However, staking can come with a price. The Wall Street Journal published a September 15 article titled “Ether’s New Staking Model Could Draw SEC attention” in which Gary Gensler, the chief of the United States SEC, suggested that Ethereum could trigger the Howey Test — and that U.S. courts might declare Ether security.

Cointelegraph’s Arjoon said that Ethereum is now more similar to traditional financial instruments. “Regulators may begin to view it this way,” Arjoon explained. This means that Ethereum’s new staking options might attract more traditional investors, but also SEC oversight in America.

Is ETH deflationary?

Institutional investors may also be positive about the Merge’s potential drop in Ether supply. Pre-Merge Ethereum paid out about 13,000 Ethereum per day to its PoW miners. According to the Ethereum Foundation, the Merge will see the network pay out approximately 1,600 ETH per day in staking rewards. This is a drop of 90% in new issuance. A portion of Ethereum gas fees is still being burned or deleted as they have been since August 2021. According to the Foundation

“At an average gas cost of at least 16 Gwei, at most 1,600 Ethereum are burned each day. This effectively reduces net ETH inflation to zero post-merge.”

Peurifoy stated that “many people believe that ETH has become deflationary” and compared it to the United States Dollar, which is currently falling at “a pretty substantial rate”.

“Supply will be not only capped, but even decreased,” stated consultant Markus Hammer on LinkedIn. deflationary through decreased ETH issuances and increased burns,” wrote Markus Hammer, a consultant on LinkedIn. “ETH might therefore eventually rise in value.”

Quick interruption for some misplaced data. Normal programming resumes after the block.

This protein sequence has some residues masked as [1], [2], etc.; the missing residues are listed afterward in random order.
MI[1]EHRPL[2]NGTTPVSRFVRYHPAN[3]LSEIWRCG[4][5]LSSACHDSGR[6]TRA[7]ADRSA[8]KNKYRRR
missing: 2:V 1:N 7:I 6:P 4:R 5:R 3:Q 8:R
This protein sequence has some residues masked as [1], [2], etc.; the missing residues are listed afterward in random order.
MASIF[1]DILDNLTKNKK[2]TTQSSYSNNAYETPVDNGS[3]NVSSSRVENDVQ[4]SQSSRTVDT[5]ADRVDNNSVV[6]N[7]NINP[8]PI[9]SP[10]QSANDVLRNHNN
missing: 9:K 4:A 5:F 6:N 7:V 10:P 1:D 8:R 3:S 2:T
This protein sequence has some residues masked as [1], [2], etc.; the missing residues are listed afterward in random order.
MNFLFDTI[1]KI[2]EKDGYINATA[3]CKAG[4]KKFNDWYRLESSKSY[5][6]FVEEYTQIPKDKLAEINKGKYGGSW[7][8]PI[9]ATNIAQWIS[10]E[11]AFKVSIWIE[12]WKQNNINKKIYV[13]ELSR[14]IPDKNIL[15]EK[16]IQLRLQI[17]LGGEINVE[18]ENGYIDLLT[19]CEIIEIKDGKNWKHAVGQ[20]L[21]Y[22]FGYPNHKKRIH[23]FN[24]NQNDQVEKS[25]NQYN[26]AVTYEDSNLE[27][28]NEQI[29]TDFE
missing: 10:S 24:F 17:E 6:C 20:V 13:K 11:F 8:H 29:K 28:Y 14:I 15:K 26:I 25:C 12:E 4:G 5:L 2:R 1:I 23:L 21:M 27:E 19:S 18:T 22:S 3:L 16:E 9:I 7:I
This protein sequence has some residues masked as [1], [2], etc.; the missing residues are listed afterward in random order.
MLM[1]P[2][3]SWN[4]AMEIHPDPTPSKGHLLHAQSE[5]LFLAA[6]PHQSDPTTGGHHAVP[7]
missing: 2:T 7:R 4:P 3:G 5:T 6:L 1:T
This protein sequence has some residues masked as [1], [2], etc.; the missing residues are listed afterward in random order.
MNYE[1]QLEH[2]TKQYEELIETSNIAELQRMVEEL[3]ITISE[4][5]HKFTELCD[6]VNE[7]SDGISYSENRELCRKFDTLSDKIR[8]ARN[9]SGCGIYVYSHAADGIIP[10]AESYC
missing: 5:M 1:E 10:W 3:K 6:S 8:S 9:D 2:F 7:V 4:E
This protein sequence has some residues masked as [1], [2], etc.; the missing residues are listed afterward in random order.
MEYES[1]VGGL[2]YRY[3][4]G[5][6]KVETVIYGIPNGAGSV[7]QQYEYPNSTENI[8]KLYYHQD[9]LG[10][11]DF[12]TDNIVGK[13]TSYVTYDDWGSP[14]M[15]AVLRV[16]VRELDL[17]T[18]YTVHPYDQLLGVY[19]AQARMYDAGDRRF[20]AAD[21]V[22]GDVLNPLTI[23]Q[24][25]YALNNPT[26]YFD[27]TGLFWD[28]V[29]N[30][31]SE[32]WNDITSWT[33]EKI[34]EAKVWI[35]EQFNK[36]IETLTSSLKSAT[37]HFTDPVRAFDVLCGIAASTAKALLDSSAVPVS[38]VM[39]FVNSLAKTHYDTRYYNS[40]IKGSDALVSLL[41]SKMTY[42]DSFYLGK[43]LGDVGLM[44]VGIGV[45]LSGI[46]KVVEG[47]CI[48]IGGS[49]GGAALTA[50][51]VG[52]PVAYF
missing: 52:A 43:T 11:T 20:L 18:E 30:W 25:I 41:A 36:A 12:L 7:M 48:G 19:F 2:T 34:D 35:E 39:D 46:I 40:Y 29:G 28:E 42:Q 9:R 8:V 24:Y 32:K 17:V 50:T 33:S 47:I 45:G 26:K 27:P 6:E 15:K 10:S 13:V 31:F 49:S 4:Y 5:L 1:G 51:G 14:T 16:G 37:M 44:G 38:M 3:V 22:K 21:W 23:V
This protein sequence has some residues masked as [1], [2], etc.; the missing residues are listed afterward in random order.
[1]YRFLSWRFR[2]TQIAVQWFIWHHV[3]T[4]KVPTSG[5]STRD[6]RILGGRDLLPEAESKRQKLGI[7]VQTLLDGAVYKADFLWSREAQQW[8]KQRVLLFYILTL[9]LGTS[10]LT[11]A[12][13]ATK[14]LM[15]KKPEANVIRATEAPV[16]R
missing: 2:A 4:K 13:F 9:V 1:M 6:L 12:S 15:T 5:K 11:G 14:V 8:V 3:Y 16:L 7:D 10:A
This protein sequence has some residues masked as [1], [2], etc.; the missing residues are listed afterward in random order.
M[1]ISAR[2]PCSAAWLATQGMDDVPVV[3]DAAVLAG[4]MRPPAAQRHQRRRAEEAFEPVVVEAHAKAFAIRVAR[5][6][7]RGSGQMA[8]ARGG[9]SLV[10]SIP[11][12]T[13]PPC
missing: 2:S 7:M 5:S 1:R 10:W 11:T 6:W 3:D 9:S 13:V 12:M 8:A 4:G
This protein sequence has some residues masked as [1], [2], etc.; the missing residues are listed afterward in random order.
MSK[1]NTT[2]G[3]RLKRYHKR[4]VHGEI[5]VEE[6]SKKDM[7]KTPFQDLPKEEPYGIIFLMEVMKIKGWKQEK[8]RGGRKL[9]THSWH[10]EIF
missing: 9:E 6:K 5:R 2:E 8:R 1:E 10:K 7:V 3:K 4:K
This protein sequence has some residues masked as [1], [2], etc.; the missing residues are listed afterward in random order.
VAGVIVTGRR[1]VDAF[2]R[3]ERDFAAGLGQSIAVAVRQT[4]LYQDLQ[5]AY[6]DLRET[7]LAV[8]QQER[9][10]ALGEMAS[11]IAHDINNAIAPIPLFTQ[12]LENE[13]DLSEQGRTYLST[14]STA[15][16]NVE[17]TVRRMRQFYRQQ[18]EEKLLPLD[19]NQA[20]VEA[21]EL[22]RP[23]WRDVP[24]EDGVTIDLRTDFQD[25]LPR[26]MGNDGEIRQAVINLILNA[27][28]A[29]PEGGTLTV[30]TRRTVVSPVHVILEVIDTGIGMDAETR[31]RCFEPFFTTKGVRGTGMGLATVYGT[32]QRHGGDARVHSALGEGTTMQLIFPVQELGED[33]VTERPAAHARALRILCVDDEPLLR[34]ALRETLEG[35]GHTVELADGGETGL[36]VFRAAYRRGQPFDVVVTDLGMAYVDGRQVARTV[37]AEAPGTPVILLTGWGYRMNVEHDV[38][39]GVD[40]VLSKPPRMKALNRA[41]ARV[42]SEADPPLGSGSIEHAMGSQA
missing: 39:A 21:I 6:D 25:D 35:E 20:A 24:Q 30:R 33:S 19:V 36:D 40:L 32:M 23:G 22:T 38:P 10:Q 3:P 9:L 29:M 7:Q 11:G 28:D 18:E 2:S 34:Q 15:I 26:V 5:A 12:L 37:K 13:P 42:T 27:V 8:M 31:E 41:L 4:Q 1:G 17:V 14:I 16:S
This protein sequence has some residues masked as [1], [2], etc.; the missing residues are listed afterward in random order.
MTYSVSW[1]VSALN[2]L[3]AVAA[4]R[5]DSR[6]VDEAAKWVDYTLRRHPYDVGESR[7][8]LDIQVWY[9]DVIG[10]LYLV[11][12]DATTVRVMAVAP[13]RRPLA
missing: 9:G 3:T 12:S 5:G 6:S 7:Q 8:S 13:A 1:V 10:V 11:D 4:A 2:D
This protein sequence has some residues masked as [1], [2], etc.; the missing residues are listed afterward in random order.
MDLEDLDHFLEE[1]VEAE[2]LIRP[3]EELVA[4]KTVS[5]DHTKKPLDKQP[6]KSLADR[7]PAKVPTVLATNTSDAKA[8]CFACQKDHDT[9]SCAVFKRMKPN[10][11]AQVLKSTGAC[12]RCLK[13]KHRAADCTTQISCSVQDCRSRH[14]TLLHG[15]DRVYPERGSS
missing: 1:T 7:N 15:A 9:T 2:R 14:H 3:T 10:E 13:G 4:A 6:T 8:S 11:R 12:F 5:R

Are flipping more likely?

Bitcoin, the largest and most popular blockchain network, still uses a PoW consensus system. Are post-Merge institutional buyers likely to favor ETH over Bitcoin(BTC)?

“PoS and lower energy use make Ethereum’s ETH a more attractive investment than Bitcoin(BTC) from an ESG perspective,” said Liew.

“I believe that diehard Bitcoin fans will not sell their positions to get into ETH because of the Merge.”

It is still not possible to test the new Ethereum software at large scale. There are also some restrictions on the staking rewards. Institutional investors stake their ETH and it is locked in a contract. Arjoon stated that you will not be allowed to withdraw your staked Ethereum or your rewards […] until the merge. This inability to withdraw poses a risk to many institutions. The logistics required to manage and navigate these risks are also obstacles to greater adoption.

“The institutional investors will likely take a wait-and-see approach,” Liew stated, adding that if the overall stock market crashes due to fears of inflation, then those who are waiting for institutional investors in order to save the crypto sector will have to wait a longer time.”

Edward Moya (Oanda senior market analyst), said that while the Merge was a success, it won’t necessarily indicate institutional crypto adoption is on an immediate track. Future upgrades will be the key to widespread adoption.

Peurifoy on the other side, saw last week’s events in a defining moment. “If we go another week, and don’t have any major forks or technical bugs come out of Ethereum,” he said to Cointelegraph.

“How often do we see a distributed rollout that impacts millions of users and is completely live? […] This is a watershed due to the human collaboration involved and because we were able to achieve something like this at such a large scale with very few bugs.
https://cointelegraph.com/news/does-the-ethereum-merge-fix-a-new-destination-for-institutional-investors